I used to believe in writer’s block. On the days when I would sit at the computer or page and feel like I had nothing to say, I’d say, “Oh, I have writer’s block,” and then go off and do something else. Having this “disease” of writer’s block gave me an excuse to avoid the hard work of writing. It was a crutch, something I could point to when someone asked how the writing was going. “Oh, I have writer’s block,” I could say dramatically and sound like some sort of tortured artist who had much to say and could write great works, if only I weren’t burdened with this terrible disease.
And then I wised up to what writer’s block really is. It’s a myth, created by writers who know they should be writing but who simply don’t want to put in the work. They’d rather walk the dog, watch a movie, or play a game than write. They simply can’t admit that they don’t want to write because it’s hard work or because they simply aren’t that dedicated to the occupation. It’s easier and more face saving to invent this mythical condition that afflicts only the gifted and artistic.
In what other field do you hear of some kind of block? Outside of other artistic pursuits like painting or sculpting, you don’t. You never hear about a brain surgeon who stands in front of an open skull and says, “I can’t operate today because I have surgeon’s block.” You don’t hear about a mechanic who stands in front of an open hood and says, “You know, I have mechanic’s block and can’t do this right now.” You never see the great athlete who gets to the Olympics and says, “I can’t run today because I have runner’s block.” Nope. In almost every other occupation and pursuit people just get on with the work. They do what they have to do because it is their job, or because their dream is on the line.
If you think of writing as your job (even if it’s a hobby), you’ll never have writer’s block. You will always find something to write. If one project isn’t firing for you, you start another one or work on another existing project. If you are having trouble getting into the groove, you do some free writing until you get there. Or, you write something even if it’s horrible just to get the words flowing, knowing that everything can be fixed and that your job is to move this project forward. If you can’t think of your writing as a job to be done no matter how your delicate artistic temperament is feeling that day, then you need to find another occupation.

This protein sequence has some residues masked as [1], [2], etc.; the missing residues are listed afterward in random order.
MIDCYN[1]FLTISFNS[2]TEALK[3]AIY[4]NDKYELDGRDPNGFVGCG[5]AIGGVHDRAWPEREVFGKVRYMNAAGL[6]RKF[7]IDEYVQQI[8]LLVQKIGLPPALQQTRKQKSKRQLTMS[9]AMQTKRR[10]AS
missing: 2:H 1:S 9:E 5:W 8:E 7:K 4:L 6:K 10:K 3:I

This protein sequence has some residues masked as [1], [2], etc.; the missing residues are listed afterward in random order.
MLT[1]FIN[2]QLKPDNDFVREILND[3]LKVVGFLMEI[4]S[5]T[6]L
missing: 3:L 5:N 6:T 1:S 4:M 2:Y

Writer’s block is defined as, “The condition of being unable to think of what to write or how to proceed with writing.” This should never be a problem for a writer. You should always be able to write something. Maybe it’s not perfect (or even good) and maybe it’s got nothing to do with your primary project. But each time you sit down to write, you should be able to think of something to write, or some way to proceed. If you don’t, it’s not because you have some terrible disease called writer’s block. It’s because you have one of the following afflictions:
- You don’t want to work this hard
- You don’t want it (success, publication, money, etc.) enough
- You don’t like writing all that much and should probably find another hobby or occupation
- Something else is simply more important to you
- The project you’re working on isn’t for you (too difficult, not your specialty, it’s irredeemably bad, etc.) and it’s time to ditch it and start something else.
- Lack of confidence in your ability
- Lack of ability
Whatever ails you can be solved. You can dump a bad project. You can deal with your fear. You can do the work to become a better writer. You can decide writing isn’t for you and go out and become a wrestler, instead. You don’t have a disease, you have a problem that needs to be solved. If you solve the problem and approach writing as a professional, you’ll never say, “I have writer’s block” again.
The day I began to see writing as my job, even if I wasn’t getting paid for it just yet, the writer’s block disappeared. I knew I had to work at writing, just like I would have to work at any other occupation. There is no exemption because I’m in an “artistic” field. There’s no excuse for not doing the work, short of illness or some sort of catastrophe. Just like any employer would expect me to get the work done no matter what, I now expect the same for myself. Now that I’ve adopted that attitude, I can always find something to write or some project to work on.
Writer’s block is for divas who believe that writing is some mystical gift governed by a muse who either appears for you or doesn’t. It’s an excuse used to get someone out of the hard work of becoming a better writer. It’s not for professionals who treat writing as a job to be done.
(Photo courtesy of Drew Coffman)